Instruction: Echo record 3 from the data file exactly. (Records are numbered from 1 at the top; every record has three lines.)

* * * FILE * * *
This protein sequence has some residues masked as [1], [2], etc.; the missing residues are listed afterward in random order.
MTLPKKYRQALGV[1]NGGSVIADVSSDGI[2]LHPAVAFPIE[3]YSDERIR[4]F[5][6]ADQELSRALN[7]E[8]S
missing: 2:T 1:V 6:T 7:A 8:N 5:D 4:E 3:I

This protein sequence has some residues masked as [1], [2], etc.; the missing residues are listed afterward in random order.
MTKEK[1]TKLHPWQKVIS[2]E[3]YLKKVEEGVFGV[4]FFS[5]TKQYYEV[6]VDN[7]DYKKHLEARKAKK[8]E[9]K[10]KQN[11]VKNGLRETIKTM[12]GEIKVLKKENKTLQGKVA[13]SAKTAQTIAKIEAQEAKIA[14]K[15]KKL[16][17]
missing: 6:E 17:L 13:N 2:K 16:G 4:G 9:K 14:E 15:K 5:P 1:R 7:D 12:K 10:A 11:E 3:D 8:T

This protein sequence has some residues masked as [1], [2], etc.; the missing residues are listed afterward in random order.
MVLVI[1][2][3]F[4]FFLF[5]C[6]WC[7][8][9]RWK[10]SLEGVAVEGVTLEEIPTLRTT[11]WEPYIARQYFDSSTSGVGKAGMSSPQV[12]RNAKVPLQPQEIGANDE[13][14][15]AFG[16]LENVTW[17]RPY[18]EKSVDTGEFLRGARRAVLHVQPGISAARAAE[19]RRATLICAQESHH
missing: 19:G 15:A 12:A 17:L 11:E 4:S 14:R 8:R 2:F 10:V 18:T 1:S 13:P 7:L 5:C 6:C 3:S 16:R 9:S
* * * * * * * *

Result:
This protein sequence has some residues masked as [1], [2], etc.; the missing residues are listed afterward in random order.
MVLVI[1][2][3]F[4]FFLF[5]C[6]WC[7][8][9]RWK[10]SLEGVAVEGVTLEEIPTLRTT[11]WEPYIARQYFDSSTSGVGKAGMSSPQV[12]RNAKVPLQPQEIGANDE[13][14][15]AFG[16]LENVTW[17]RPY[18]EKSVDTGEFLRGARRAVLHVQPGISAARAAE[19]RRATLICAQESHH
missing: 19:G 15:A 12:A 17:L 11:E 4:S 14:R 8:R 2:F 10:V 18:T 1:S 13:P 7:L 5:C 6:C 3:S 16:R 9:S